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Cleaner fish respond to the shadow of the future

last modified Aug 07, 2013 04:55 PM
Tropical fish alter their behaviour with an eye to the future, researchers in the department have found. This is the first time such behaviour has been seen in any animals except humans.


Economists use the term "shadow of the future" to describe how humans change the way they behave towards another person depending on the likelihood that the two will meet again in the future.If a future meeting is likely, people tend to behave more cooperatively, while if they are unlikely to meet again they are more likely to cheat each other.

Jenny Oates and colleagues from the University of Cambridge and University of Neuchâtel in Switzerland studied tropical cleaner fish (Labroides bicolor) in their natural environment among the coral reefs of the South Pacific and found that these fish - like humans - respond to the "shadow of the future". As their name suggests, cleaner fish feed by removing parasites from the skin, mouths and gills of many other fish (known as client species), including sharks and puffer fish. However, they also sometimes feed by taking a sneaky bite of mucous from the clients' skin. While removing parasites is cooperative behaviour, benefiting both species, eating mucous is potentially harmful to the client fish because the mucous is part of its immune system.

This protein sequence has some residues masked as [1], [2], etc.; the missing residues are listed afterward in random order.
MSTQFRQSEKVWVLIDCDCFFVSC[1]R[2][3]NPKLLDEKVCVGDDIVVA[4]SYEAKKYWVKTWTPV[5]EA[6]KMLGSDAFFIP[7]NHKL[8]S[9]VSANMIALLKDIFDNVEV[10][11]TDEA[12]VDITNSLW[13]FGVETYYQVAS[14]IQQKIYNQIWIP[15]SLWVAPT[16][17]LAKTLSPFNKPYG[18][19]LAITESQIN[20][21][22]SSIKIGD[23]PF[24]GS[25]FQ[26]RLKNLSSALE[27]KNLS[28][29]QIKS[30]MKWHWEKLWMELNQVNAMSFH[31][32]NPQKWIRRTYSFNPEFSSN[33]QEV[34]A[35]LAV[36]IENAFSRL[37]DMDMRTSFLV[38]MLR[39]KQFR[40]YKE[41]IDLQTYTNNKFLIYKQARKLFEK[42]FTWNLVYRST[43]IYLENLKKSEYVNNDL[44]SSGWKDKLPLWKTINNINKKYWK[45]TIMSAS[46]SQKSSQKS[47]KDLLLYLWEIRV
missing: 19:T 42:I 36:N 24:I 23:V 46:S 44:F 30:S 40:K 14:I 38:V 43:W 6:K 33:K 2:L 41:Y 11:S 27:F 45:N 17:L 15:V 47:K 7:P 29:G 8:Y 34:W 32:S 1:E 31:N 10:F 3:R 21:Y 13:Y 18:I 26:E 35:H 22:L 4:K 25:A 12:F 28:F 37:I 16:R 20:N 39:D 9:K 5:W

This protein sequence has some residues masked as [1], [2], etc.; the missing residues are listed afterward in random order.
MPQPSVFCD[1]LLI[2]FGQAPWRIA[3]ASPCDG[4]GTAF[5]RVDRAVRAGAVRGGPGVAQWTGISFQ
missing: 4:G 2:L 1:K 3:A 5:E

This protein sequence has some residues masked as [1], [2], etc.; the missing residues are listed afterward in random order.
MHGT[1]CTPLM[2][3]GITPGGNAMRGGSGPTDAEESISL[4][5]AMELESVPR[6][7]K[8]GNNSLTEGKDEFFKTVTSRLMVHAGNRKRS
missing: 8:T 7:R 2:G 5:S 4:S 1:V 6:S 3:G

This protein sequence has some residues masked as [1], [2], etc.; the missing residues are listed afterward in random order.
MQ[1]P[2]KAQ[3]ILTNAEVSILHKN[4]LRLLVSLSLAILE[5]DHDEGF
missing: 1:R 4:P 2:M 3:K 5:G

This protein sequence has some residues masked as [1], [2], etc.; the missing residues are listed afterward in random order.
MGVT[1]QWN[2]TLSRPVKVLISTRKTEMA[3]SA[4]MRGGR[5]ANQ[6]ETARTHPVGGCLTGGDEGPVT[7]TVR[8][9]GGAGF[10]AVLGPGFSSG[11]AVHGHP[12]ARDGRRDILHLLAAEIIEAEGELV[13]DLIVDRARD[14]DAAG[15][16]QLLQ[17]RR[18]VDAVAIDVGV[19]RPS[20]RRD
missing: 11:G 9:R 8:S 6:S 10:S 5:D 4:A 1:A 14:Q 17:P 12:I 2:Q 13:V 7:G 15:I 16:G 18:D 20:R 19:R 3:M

Oates, a PhD student, found that the cleaner fish behave differently in different areas of their home range. They behave more cooperatively - feeding off clients' parasites - in the parts of their home range where they spend most time and are therefore more likely to meet the same client fish again. By contrast, they cheat - eating clients' mucous more often - in the parts of their home range that they visit less often, and where they are less likely to re-encounter the client fish they cheated.

According to Oates: "We can spot when a cleaner fish eats parasites from a client and when it takes a sneaky bite of their mucous because eating mucous makes the client fish jump. "The results suggest that, like humans, cleaner fish are able to take account of the future rather than just the immediate consequences of their actions."

The research was funded by the Committee for Research and Exploration of the National Geographic Society and the Swiss Science Foundation.

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